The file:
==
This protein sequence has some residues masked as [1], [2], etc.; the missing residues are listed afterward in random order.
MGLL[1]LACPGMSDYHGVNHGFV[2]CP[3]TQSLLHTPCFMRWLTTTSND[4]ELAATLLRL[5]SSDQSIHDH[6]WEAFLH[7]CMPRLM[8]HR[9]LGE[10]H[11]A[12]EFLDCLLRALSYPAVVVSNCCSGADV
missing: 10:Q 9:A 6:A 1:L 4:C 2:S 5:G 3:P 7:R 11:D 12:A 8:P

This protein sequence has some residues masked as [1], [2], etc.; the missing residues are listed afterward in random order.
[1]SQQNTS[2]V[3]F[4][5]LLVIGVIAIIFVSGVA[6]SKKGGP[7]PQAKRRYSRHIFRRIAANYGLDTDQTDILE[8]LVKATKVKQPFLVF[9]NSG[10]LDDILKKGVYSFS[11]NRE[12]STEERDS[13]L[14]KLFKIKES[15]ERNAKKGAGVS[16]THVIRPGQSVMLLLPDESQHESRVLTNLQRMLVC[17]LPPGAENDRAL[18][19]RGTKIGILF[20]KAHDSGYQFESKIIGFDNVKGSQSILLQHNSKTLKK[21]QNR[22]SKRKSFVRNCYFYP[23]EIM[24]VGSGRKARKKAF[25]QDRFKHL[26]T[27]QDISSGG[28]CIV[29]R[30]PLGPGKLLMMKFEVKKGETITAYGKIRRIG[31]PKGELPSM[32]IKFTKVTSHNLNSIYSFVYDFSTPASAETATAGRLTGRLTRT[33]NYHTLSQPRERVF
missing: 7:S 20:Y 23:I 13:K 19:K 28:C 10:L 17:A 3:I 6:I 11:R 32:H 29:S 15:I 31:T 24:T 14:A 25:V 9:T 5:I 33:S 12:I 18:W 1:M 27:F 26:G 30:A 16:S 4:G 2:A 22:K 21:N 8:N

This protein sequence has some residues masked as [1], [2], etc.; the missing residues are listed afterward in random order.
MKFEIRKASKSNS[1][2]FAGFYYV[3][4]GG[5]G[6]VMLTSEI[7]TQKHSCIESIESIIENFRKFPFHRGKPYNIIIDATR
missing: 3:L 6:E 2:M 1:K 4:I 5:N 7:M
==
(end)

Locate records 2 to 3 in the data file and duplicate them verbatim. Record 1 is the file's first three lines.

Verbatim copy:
This protein sequence has some residues masked as [1], [2], etc.; the missing residues are listed afterward in random order.
[1]SQQNTS[2]V[3]F[4][5]LLVIGVIAIIFVSGVA[6]SKKGGP[7]PQAKRRYSRHIFRRIAANYGLDTDQTDILE[8]LVKATKVKQPFLVF[9]NSG[10]LDDILKKGVYSFS[11]NRE[12]STEERDS[13]L[14]KLFKIKES[15]ERNAKKGAGVS[16]THVIRPGQSVMLLLPDESQHESRVLTNLQRMLVC[17]LPPGAENDRAL[18][19]RGTKIGILF[20]KAHDSGYQFESKIIGFDNVKGSQSILLQHNSKTLKK[21]QNR[22]SKRKSFVRNCYFYP[23]EIM[24]VGSGRKARKKAF[25]QDRFKHL[26]T[27]QDISSGG[28]CIV[29]R[30]PLGPGKLLMMKFEVKKGETITAYGKIRRIG[31]PKGELPSM[32]IKFTKVTSHNLNSIYSFVYDFSTPASAETATAGRLTGRLTRT[33]NYHTLSQPRERVF
missing: 7:S 20:Y 23:I 13:K 19:K 28:C 10:L 17:A 3:I 6:I 11:R 32:H 29:S 15:I 31:T 24:T 14:A 25:V 9:T 5:I 33:S 12:I 18:W 1:M 27:F 26:G 30:A 16:S 4:G 2:A 22:K 21:N 8:N

This protein sequence has some residues masked as [1], [2], etc.; the missing residues are listed afterward in random order.
MKFEIRKASKSNS[1][2]FAGFYYV[3][4]GG[5]G[6]VMLTSEI[7]TQKHSCIESIESIIENFRKFPFHRGKPYNIIIDATR
missing: 3:L 6:E 2:M 1:K 4:I 5:N 7:M